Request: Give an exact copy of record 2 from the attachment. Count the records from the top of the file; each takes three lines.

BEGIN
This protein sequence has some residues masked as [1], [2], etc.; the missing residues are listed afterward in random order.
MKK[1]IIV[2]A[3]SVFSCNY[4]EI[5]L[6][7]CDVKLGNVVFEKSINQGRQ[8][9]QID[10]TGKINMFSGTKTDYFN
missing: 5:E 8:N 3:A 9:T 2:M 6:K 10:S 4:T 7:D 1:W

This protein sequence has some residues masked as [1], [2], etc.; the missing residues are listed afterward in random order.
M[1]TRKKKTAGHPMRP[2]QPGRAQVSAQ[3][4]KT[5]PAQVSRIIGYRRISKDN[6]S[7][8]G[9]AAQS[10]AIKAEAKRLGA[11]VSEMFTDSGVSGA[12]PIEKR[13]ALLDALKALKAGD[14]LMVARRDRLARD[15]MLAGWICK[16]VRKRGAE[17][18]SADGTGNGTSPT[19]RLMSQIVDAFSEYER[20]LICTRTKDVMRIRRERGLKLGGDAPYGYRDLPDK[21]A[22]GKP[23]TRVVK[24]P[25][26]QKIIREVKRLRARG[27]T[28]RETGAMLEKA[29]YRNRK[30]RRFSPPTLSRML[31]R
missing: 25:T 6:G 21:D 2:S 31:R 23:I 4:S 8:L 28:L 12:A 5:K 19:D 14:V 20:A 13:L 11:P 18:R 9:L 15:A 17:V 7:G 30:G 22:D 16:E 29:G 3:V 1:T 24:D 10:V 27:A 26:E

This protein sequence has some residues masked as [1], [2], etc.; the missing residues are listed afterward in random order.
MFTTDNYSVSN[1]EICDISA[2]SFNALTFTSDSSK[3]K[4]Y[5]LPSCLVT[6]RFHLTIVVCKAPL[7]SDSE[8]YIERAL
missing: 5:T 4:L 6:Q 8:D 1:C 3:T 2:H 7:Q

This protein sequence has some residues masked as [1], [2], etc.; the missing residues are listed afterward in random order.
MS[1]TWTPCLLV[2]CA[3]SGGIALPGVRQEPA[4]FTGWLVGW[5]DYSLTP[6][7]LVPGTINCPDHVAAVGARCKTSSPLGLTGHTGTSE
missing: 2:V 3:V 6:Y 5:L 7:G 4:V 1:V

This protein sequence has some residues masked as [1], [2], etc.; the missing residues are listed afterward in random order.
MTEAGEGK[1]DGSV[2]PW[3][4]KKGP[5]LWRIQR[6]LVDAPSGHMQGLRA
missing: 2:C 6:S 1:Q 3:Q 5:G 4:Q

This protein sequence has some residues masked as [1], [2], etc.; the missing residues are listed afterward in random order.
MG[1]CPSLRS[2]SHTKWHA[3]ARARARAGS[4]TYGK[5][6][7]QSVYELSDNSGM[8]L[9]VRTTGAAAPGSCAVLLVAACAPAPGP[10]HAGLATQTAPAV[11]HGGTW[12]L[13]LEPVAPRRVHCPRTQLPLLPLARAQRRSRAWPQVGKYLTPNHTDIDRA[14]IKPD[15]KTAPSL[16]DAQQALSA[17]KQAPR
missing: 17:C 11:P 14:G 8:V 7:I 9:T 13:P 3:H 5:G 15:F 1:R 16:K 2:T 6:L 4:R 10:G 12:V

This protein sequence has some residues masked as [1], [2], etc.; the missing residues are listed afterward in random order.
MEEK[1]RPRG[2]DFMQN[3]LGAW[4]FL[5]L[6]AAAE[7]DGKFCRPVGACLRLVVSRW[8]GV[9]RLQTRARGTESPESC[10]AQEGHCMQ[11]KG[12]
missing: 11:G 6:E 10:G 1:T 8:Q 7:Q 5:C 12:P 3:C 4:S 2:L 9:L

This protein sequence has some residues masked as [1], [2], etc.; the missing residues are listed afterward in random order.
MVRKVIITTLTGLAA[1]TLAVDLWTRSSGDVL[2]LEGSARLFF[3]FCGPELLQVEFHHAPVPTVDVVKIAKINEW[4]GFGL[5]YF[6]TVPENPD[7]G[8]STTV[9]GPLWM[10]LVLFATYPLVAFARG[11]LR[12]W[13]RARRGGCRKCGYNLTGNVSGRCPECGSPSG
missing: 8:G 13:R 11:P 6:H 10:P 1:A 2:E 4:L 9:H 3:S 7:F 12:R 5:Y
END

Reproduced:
This protein sequence has some residues masked as [1], [2], etc.; the missing residues are listed afterward in random order.
M[1]TRKKKTAGHPMRP[2]QPGRAQVSAQ[3][4]KT[5]PAQVSRIIGYRRISKDN[6]S[7][8]G[9]AAQS[10]AIKAEAKRLGA[11]VSEMFTDSGVSGA[12]PIEKR[13]ALLDALKALKAGD[14]LMVARRDRLARD[15]MLAGWICK[16]VRKRGAE[17][18]SADGTGNGTSPT[19]RLMSQIVDAFSEYER[20]LICTRTKDVMRIRRERGLKLGGDAPYGYRDLPDK[21]A[22]GKP[23]TRVVK[24]P[25][26]QKIIREVKRLRARG[27]T[28]RETGAMLEKA[29]YRNRK[30]RRFSPPTLSRML[31]R
missing: 25:T 6:G 21:D 2:S 31:R 23:I 4:S 8:L 28:L 12:A 5:K 19:D 14:V 20:A 13:L 11:P 18:R 9:L 15:A 17:V 7:G 30:G 22:D 16:E 29:G 3:V 1:T 24:D 10:V 27:A 26:E